He continued, "If someone has a smelter, we could make ingots, and then… then I could make tools again…" he trailed off, started poking through the meager collection of scraps that made up his workshop here. Hispikulia ran off to find a smelter, knowing that if Delonvi felt like tinkering, there'd be no stopping his creativity, and soon Eb would be overflowing with tools of all sorts.
Just as Delonvi and his apprentice Alphas started producing scrapers, grinders, and watering cans, not bothering with frying pans or grills since there was nothing to be cooked with them, a miraculous change came to Eb. At the end of the eleventh age, after each giant had ruled an entire era, the springs of Eb started to bubble and swirl. The water was as bland and tasteless as ever, but items came spilling forth from the depths.
Sparkly rocks, which they had plenty of. Seasoned beans, which would not grow in Eb's tiny harsh patches. Essences of flowers, which were mostly useless to them; there were few skills to be studied in Eb. Meat—stacks and stacks of meat, for which there was much rejoicing.
The materials that had been donated to shrines throughout the ages started to wash up on the shores of the springs of Eb. The glitchen rejoiced.
Delonvi started to make frying pan and grills, and as soon as planks were donated, knives and board, and shovels, and picks. The Mabbites and Potians were ecstatic to be busy again.
The Humbabans were sad; they did love the chickens, and squeezed them often, and named and renamed them, but they missed the diverse animal life of Ur. They even tried to pet the wrizzards, but usually just got bitten. While seasoned eggs sometimes rose to the surface of the springs, no amount of incubating would make most of them hatch; no piglets or caterpillars could live in Eb.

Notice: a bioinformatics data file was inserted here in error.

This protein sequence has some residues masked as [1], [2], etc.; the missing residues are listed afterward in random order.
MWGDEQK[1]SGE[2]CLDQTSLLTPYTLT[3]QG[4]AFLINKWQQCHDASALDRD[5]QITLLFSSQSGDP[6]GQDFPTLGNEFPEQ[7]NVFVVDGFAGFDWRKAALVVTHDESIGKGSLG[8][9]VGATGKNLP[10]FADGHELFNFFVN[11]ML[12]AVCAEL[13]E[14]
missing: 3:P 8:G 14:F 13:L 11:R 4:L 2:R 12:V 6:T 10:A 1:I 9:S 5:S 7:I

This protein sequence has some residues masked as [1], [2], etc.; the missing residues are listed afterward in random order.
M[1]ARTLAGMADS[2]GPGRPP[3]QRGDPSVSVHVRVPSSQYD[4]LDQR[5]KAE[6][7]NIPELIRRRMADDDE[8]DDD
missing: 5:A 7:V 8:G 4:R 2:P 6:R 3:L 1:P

A Humbaban and Ti'ite worked together to merge the two kinds of eggs that would not hatch, and thus were the batterflies created. Hispikulia recorded the procedure… one piggy egg, one butterfly egg, eleven cups of water, 139 red elements, 69 green elements, 19 blue elements; simmer in an awesome pot until the eggs fused together into a single dark-brown blotchy egg. Ask a nearby chicken to incubate it, and it'd soon hatch into a fierce baby slug, a grumbling creature (poke at own risk! They bite!) that needed more water to grow into a batterfly. They flew away, untameable, hungry for all the flavors that Eb lacked.
They also produced guano. As unpalatable a substance as it was, the Ebian glitchen were starved for variety. They tilled the ground with it, although the only crop seeds they had were those that were donated, and waited for the meager harvests. They started to cook with it… guano, grain and water made a thick, bitter gruel; adding birch syrup made it tolerable, and it was more filling than anything else native to Eb.
Now that the pools of water showed a direct connection to Ur, the glitchen tried to return. They dove into the springs, swimming down and down into the shadowed depths, but never found an end, nor a way to cross whatever veil separated Eb from Ur. Finding a way home became an obsession among the glitchen.
Grendalinians, of course, insisted the way back would obviously be found in the pools, as that was the only true connection known. Cosmapolitans claimed that path was one-way only, and the way back would be upward and outward, through the sky; they need only follow the batterflies. Zillots said that the rocks united the two worlds; those were the true path. Humbabans were convinced the chickens were important, as the only living beings known to grow and thrive in both realms.
The arguments probably would've started a war, if anyone had enough energy for long-term conflicts. As it was, many glitchen fell into despair.
Not Hispikulia. She recorded all the theories, noted all the conflicts, and reminded the other glitchen what had been tried before. As a Lemming, she was convinced that all roads are equally valuable, all places equally worthy of exploration, and all theories worthy of consideration, if not quite as equally.